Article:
Multiseat Linux and Your Business

*Warning* (If you are old enough to remember mainframe computers some of this might cause flashbacks.)

So what is Multiseat?

Long before there were cloud systems there were seldom more than one or two workstation computers in a given business. In fact if you go back far enough the original Unix and Linux systems were all “Multiuser” which meant one system plugged into many terminals if you were lucky enough to have an administrator who understood multiseat configurations.

Otherwise you had to take turns. Why the history lesson?

Because the same issues being solved today through cloud system implementation are, at least in some instances, still solvable through the multiseat implementation. Lets take a moment to discuss the logistical implementation of a ridiculously expensive graphics systems computer. Chances are the hardware could be costing you enough that you can only afford one or maybe two, and you now have a few decisions to make.

1. Buy it and people take turns…
2. Buy several less expensive computers so everyone can be productive to a smaller scale.
3. Go in to debt trying to afford more of the machines than is practical.
4. Read this article and divide that one computer over 6 seats, 6 monitors, 6 keyboards, 6 Mice, 1 hard drive…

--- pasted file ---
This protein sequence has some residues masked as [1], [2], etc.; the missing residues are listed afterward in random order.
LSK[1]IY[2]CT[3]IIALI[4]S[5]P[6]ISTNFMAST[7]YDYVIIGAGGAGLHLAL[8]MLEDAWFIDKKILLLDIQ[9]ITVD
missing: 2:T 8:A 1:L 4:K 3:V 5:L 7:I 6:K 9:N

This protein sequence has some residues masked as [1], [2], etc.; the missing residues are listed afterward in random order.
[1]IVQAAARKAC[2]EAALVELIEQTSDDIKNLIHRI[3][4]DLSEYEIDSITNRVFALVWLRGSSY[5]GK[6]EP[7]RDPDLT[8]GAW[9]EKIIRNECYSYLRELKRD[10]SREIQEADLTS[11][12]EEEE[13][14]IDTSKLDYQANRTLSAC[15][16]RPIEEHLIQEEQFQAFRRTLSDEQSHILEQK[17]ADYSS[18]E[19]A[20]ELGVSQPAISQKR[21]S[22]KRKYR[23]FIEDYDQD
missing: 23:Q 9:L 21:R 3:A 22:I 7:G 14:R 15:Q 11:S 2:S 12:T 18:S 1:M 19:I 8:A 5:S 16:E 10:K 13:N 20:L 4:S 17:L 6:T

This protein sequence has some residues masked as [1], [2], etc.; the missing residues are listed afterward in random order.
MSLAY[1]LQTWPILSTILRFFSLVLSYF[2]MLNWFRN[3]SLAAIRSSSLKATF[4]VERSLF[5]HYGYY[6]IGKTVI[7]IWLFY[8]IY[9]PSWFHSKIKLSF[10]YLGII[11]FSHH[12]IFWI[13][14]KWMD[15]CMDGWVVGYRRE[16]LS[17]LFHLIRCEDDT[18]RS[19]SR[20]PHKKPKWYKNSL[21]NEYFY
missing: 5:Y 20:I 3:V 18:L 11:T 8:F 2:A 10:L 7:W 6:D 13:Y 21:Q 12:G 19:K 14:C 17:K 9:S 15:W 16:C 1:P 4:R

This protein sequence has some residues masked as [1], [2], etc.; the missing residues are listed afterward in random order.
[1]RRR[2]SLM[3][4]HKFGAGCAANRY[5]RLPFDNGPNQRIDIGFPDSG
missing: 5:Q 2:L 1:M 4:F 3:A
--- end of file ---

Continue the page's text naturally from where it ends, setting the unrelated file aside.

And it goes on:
To clarify, I do not mean taking turns. I mean utilizing a very old technique that still happens to be built in to Linux, where by you can share that one machine over 6 desktops. We see this in classrooms more often than businesses but with the right administrator you could realistically make this happen.

Imagine now if you now have two or three serious computers, and suddenly the whole office can be working on the projects like those kids over at Cern. (Who in fact also use Linux)

You’re thinking something like “That rocks but how do we do it?” and the answer is, well not so simple…

You need the 6 monitors, keyboards, mice etc but once you have them proceed from here: Bear in mind Xorg is what we are changing so this should work on plenty of different Linux as Xorg is on almost all of them. (Don’t switch your business over to Mandriva that is old news! Just go grab Linux Mint 17!)

Equally useful, Arch Linux shows how to do it here:
Freedesktop.org shows how here:

You get the idea now envision doing this on a low end machine with cloud based operating systems. Now take something to make the headache stop. #Cheers

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1,454 thoughts on “Multiseat Linux and Your Business”

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